Friday, September 28, 2012

TMNT (1987 cartoon) Season 2, Part 2 - Review

I've finished up my review of the second season of the 1987 Teenage Mutant Ninja Turtles cartoon produced by Fred Wolf, taking a shot at the last seven episodes.

While I enjoyed the first half and its tighter plotting a bit more, this second half of season 2 has some pretty fun episodes, including a few of my all-time favorites ("Enter: The Fly" being my pick as the season's best).  Of course, it also has some of the most inept in the series, like the borderline incompetent "New York's Shiniest", but even the bad ones are at least fun to watch for their rampant idiocy.

So if you wanna read about the Punk Frogs, REX-1, Baxter-Fly and the return of those god damn Neutrinos, head on over to the link above.


E. Wilson said...

Oh my God even as a kid I fucking hated the Neutrinos. You are not alone.

I also always wondered about poor Baxter; it's not like he was even a particularly threatening villain as a fly, so why was he constantly being shunted off to alternate dimensions? As repetitive as the Technodrome's constant side-lining was, at least there was a need within the story to write the unstoppable death-machine out. But Baxter? Meh, at least he gets his computer boyfriend next season. (I think?)

Speaking of the Technodrome, seeing it sink into a horrid pit of molten lava warms the nostalgic cockholds of my heart.

E. Wilson said...

Finally finished re-watching this season, as your articles poked my nostalgia-bone. A couple random thoughts:

- "Enter the Fly" probably is the best episode of the season, although for personal reasons (read: I had the VHS), I like "Killer Pizzas" more. What I actually like about "Fly" is that Shredder's plan is actually pretty solid: poisoning April is just the distraction. The real thrust of the plan was to subtly use the antidote flower as bait, since he already knew where it was. Poor Shredder's plans rarely had layers like that.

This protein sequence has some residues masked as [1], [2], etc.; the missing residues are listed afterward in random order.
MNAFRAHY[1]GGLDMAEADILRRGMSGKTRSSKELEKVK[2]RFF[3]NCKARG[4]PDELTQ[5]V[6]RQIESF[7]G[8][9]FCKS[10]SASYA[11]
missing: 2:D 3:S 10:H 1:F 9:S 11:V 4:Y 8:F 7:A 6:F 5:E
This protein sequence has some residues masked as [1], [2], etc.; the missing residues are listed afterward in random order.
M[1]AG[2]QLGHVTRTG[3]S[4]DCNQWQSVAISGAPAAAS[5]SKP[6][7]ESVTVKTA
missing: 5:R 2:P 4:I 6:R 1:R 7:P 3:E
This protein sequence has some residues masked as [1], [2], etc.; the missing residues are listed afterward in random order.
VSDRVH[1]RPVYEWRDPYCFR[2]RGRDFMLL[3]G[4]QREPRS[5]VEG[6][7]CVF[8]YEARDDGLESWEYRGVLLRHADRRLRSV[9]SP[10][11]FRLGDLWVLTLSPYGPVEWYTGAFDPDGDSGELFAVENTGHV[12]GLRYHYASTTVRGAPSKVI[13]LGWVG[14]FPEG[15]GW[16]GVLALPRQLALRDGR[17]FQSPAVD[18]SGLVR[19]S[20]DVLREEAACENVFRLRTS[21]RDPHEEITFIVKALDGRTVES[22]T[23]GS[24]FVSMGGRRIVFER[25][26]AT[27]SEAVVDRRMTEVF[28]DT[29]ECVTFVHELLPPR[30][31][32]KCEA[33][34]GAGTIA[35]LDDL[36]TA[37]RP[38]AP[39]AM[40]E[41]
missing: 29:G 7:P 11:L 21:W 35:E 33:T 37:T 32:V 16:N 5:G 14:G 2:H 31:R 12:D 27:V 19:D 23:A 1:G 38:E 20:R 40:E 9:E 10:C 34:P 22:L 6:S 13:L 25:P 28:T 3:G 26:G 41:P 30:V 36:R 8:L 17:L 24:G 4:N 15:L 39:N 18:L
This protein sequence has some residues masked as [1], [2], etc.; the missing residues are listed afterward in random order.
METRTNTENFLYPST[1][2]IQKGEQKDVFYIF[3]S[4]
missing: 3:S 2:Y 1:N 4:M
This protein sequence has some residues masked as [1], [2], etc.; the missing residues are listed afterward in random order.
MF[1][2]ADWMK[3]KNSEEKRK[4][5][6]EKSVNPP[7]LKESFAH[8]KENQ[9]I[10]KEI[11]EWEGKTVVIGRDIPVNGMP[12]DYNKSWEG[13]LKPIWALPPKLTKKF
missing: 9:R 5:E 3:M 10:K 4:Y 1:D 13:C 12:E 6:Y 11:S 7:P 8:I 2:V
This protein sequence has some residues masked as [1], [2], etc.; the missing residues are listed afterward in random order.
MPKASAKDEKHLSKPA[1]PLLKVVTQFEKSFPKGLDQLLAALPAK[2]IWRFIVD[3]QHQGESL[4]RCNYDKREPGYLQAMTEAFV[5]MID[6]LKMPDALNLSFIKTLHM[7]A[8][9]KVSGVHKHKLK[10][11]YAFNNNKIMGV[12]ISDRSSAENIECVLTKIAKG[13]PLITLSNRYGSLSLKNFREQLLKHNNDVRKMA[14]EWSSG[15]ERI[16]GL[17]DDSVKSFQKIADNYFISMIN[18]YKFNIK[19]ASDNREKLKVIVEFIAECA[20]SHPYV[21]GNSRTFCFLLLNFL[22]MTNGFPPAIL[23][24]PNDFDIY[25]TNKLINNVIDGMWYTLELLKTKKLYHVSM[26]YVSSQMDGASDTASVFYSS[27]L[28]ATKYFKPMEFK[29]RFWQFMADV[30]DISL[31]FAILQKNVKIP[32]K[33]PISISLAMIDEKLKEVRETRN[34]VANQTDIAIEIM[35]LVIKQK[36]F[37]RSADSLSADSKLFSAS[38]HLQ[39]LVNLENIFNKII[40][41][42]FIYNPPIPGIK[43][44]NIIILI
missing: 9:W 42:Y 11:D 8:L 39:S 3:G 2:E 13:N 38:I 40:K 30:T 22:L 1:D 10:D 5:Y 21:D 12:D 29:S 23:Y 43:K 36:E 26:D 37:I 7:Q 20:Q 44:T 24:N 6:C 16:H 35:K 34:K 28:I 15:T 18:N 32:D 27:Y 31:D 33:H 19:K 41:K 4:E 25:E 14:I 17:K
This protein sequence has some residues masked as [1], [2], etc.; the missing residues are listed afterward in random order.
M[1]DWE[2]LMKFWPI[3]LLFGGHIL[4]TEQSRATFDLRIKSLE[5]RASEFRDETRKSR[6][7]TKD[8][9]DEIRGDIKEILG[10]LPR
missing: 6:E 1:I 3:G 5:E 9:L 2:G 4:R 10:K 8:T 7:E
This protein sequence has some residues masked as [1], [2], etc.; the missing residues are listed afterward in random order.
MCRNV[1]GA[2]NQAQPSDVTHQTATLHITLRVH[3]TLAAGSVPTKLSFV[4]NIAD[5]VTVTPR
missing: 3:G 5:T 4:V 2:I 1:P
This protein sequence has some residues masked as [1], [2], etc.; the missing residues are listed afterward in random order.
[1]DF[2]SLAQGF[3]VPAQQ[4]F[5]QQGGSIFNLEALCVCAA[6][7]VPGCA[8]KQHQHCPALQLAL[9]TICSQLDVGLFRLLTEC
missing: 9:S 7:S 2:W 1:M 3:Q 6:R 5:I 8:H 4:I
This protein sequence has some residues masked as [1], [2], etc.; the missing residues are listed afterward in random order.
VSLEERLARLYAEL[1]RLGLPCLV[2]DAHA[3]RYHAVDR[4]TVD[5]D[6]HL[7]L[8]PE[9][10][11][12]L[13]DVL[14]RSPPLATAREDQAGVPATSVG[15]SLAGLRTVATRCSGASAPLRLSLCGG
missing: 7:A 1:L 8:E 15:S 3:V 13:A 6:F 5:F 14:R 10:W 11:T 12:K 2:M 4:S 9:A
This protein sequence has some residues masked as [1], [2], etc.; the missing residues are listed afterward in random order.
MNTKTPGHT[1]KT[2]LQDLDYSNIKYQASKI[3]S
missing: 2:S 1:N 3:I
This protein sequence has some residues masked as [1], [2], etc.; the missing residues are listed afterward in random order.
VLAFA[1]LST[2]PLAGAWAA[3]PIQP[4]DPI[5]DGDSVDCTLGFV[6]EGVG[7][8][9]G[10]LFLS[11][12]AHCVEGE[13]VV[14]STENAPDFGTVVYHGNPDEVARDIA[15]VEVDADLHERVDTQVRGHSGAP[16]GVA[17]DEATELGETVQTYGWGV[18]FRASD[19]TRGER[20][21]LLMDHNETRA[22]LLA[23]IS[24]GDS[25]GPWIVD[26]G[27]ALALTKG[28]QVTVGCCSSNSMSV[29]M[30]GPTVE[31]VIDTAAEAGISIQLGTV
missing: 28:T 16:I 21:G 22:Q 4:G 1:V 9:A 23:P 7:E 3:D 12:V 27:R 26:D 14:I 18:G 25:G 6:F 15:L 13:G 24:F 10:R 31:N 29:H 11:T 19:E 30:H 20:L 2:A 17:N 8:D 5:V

...and I'm just as confused by Baxter's sidelining now as I was in the late 80's. In his new, more toy-friendly form, he should have stayed on Shredder's posse as the resident mad scientist.

- Splinter's a lot more of a wise-ass than I remember. Additionally, as an adult I've come to realize that Shredder, not Michelangelo, is actually the funniest character on the show.

- "Invasion of the Punk Frogs" is an awesome episode if only because of casual-wear Shredder.

- You know how you can't believe some of the Mutanimals never got toys? I have the same feelings about Rex-1. It...the toy practically makes itself.

- Dear God, Irma was seriously horny 24/7...

Is a manifesto on the new toon's premiere upcoming?

Mark Pellegrini said...

@ E. Wilson

Yeah, it really would've been great if the variosu mutant villains that had accumulated throughout the show had joined on as Shredder's infrequent henchmen. Baxter-Fly, especially, would have gotten mroe mileage than as the recurring nuisance making a cameo-a-season. Maybe Pat Fraley's voices for Baxter and Krang were deemed too similar or something.

Anyway, we could've gotten "Night of the Rogues" every episode instead of just once.

I actually haven't seen the new Nick cartoon, yet. I just haven't been that excited about it and I don't have cable anymore, so I can't even watch it when I'm bored. I'm bound to see it eventually, though; maybe if it comes out on DVD or something.

I hear that it's okay, if a little overboard on the "Teen Titans fake anime reactions". But that's just Chiro Nieli for you.

E. Wilson said...

It was pretty solid; nothing blew me away, but nothing stuck out as horribly misguided. It definitely takes a lot more from the 1987 cartoon than the 2003/Mirage comics mythos, though, which I kind of appreciate. They use the (superior, IMHO) cartoon origin for Splinter, and there's even the return of the classic "random henchman gets mutated into a one-off villain" plot. The animation is stylized and consistent (I didn't notice that many fake anime reactions, but they're so omnipresent in some shows I may be desensatized), the Turtles are characterized well, and most of the humor works.

Downsides? Mikey won't shut up, but that's pretty consistent throughout the television shows. The wide-open models for the city sets allow for great action scenes, but also makes NYC seem downright empty; it really gets distracting after a bit.

Also, while it's nice to get an homage to Krang in the form of "the Kraang" being an evil alien conspiracy, they're essentially used as the 1987 show's Foot Soldiers, but with more personality. They're certainly memorable and effective as cannon fodder, but I hope they eventually get a commanding officer with some of the original Krang's charm.

And the theme song sucks. But I hated the 2003 theme, too, so I can't complain too much about that.